Aussies Are Ditching Android (Tablets) For Windows (Tablets)

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While there were 1.4 million tablets sold in Australia over the last year, as a whole, sales are on the decline (by roughly 10 per cent). Android has seen the biggest hit - with a 29 per cent drop in the first half of 2016 alone.

And while absolutely thrashed on the smartphone stakes, analysts are predicting it'll be Windows overtaking Android by the end of the year.

Image: Telsyte

It's not just consumers guiding the decline in Android-based tablet sales. The Telsyte Australian Tablet Computer Market Study 2017-2021 shows manufacturers are turning away from Android to focus on Microsoft Windows 10-based touchscreen devices.

Apple, Samsung, Microsoft and Lenovo still make up the top four tablet manufacturers, making up a combined 80 per cent of all tablets sold in Australia. Apple still absolutely dominates the market, with iPads making up almost half of all sales.

The move towards 2-in-1 tablets (including the iPad pro) is significant - they make up a third of tablet sales. This is good news for Windows, who have struggled with the smartphone market (bit of an understatement there).

"Microsoft seems to be redeeming itself with larger touchscreens despite losing the smartphone platform battle," Telsyte Managing Director, Foad Fadaghi, says.

Telsyte reckons there will be 1.7 million tablets sold in the second half of 2017 - that's seven per cent up on last year - as people start replacing their older devices.

For the purposes of the research, a "tablet" was defined as a computer device, with 7-inch or larger touch screen, that can be used without a keyboard or mouse. A "2-in-1" devices has a detachable or foldable keyboard (Microsoft Surface, iPad pro and Samsung Galaxy TabPro S included).


    Not surprising since Google themselves are pushing 2-in-1 Chromebooks over Android tablets now that ChromeOS can use Android apps. The new Chromebook Pixel being released in 2 days is a prime example of this.

    Odd that the iPad Pro is counted as a 2-1 device based solely on detachable keyboards?
    A standard iPad can do the same thing

    For the purposes of the research, a "tablet" was defined as a computer device, with 7-inch or larger touch screen, that can be used without a keyboard or mouse.

    So, does that make a touchscreen laptop a tablet for this purpose?

      Nope, the keyboard needs to be completely detachable.

        It doesn't say detachable anywhere? Just that it can be used without a keyboard or mouse, which is any Windows 10 PC with a touchscreen...

        So this mostly just means people are buying more Surface computers, which has been a thing for a while now :).

    Certainly not helped by the lack of quality android tablets, but you'll have to prise my Pixel C from my cold dead hands (unless you just switched it out for a pixelbook). Despite the keyboard being detachable, I never go anywhere without it anyway, so a 2-in-1 would make a lot of sense.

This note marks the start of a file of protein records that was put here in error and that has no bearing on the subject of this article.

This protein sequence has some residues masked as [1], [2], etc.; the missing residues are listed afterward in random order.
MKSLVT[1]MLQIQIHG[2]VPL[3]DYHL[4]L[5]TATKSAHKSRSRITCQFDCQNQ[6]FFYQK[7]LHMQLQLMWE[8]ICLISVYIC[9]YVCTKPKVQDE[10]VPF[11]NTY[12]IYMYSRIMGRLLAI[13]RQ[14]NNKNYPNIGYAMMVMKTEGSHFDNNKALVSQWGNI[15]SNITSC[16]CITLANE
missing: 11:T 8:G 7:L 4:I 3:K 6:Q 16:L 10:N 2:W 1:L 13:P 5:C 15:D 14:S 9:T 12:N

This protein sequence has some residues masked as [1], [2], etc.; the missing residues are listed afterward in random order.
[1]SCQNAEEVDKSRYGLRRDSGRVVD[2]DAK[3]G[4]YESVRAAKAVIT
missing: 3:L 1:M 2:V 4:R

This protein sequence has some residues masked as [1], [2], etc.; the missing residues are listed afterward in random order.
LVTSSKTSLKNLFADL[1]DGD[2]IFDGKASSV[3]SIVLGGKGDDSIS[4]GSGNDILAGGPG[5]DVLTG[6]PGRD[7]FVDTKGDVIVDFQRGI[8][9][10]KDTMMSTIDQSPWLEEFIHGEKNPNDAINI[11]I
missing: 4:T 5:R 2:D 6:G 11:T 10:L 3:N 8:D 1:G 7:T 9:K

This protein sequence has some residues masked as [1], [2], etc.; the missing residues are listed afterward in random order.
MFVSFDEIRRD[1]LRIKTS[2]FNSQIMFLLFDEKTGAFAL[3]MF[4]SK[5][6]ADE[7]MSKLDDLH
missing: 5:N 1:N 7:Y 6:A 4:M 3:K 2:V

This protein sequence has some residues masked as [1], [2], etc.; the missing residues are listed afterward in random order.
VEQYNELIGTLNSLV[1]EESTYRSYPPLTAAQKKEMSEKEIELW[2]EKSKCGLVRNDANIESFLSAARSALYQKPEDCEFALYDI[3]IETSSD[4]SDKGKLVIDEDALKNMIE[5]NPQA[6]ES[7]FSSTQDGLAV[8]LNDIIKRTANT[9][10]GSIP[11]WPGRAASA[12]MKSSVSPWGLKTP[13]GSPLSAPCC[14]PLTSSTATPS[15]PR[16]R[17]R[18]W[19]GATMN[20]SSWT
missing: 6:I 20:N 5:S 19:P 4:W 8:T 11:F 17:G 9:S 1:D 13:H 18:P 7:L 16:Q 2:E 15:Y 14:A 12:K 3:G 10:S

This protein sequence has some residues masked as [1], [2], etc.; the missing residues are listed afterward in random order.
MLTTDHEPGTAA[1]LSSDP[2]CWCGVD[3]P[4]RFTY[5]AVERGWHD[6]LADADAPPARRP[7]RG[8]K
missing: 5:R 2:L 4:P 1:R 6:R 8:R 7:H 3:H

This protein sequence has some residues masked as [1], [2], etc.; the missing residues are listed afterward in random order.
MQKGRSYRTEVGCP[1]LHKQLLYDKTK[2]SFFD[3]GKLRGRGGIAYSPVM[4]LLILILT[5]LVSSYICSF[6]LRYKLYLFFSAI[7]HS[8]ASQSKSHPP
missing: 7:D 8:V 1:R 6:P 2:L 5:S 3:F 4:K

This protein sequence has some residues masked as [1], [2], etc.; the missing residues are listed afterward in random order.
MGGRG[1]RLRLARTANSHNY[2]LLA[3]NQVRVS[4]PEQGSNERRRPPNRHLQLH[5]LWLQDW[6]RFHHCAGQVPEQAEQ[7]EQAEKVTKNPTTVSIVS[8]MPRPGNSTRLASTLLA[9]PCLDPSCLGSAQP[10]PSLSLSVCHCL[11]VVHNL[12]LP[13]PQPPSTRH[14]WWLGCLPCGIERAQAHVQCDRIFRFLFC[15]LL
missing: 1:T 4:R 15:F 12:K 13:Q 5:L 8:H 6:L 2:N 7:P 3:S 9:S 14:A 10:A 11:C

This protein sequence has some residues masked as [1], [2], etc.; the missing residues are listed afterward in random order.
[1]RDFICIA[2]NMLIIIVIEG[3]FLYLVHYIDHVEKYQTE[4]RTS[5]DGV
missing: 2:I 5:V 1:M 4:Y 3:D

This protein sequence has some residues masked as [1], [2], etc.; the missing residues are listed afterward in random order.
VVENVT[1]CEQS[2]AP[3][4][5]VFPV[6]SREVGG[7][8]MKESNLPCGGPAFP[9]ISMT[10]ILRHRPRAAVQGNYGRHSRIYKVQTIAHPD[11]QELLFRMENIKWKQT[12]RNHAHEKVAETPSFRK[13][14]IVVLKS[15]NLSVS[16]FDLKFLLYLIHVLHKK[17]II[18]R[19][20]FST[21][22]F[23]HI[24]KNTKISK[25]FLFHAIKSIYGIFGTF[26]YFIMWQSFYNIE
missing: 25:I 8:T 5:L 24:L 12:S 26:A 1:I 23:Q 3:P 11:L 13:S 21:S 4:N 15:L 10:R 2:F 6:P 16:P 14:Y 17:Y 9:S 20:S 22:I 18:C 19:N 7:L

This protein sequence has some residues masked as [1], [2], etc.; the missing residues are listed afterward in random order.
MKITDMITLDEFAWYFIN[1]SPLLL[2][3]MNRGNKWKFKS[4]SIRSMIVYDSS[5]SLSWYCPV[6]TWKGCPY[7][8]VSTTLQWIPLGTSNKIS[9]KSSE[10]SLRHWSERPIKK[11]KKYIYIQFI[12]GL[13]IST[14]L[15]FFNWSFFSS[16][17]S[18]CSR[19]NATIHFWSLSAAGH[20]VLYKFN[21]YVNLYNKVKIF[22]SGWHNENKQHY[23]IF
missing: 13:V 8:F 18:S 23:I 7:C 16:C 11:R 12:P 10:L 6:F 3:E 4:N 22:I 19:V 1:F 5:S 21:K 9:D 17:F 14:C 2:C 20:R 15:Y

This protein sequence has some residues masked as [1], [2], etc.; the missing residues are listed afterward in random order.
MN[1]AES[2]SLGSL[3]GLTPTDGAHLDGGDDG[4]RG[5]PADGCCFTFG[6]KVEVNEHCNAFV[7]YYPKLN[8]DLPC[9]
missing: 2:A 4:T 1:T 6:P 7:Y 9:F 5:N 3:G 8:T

There are quality Android tablets available. It's just their development has been stagnant for awhile. I love the Sony Xperia Z4 Tablet but it's over two years old now. With nothing new to replace it.

      You could argue (rightfuly) that it does everything that's needed, is fast enough, nice enough screen etc that there is no need for a newer model. But without releasing newer models how do you sell more units? Samsung is in a similar boat. Release a few more newer tablets with 2017 specs and features and sales will spike again.

      Oh, and one of the problems is saturation. There are two types of buyers, the ones who buy because there's a new model (Apple love these, well so does any company) and the ones who buy when they *need* a new device. I suspect a lot more android users fall into this category. Many of these users would have bought in the last few years and their tablets are working fine, so why buy a new one? When they start wearing out it might be interesting to see if they keep buying Android or jump ship.

      Anyway, regardless of how good/bad android tablets are the fact is MS is on a winner with their tablets. The fact that you can transition more or less seemlessly between the tablet and a PC is great. I bought one for my Mum because the learning curve is shallower. And if you get a "proper" one (as opposed to the lower spec ones that run Windows RT) it has full Windows on it so you can install the exact same apps as your PC. That's a huge selling point too.

      I have an old android tablet and if (when) it dies I'd more likely buy a windows one since I can use everything I've got installed on the PC rather than trying to find a different android alternative (or Apple alternative). I kinda wish the MS phone had been more compelling (not that it was bad). Then I could have had the whole environment unified.

    Just look at how few Android tablets are available in Australia!
    Even the new Lenovo tablets, they just didn't bring the Tab 4 8" Plus model to Australia!

    I think it has more to do with the fact that tablets in Android and iOS have actual limited use for anything other than mainly passive use. Great for reading things and playing games and what not. But if you want to do meaningful work then Windows 10 is still required.

    Too many Android apps are half baked, cut down and crippled versions of real desktop programs when it comes to productivity use.

    This isn't surprising at all. Android tablets will likely disappear soon. Samsung are the only manufacturer making flagship devices any more and even their range is diminishing.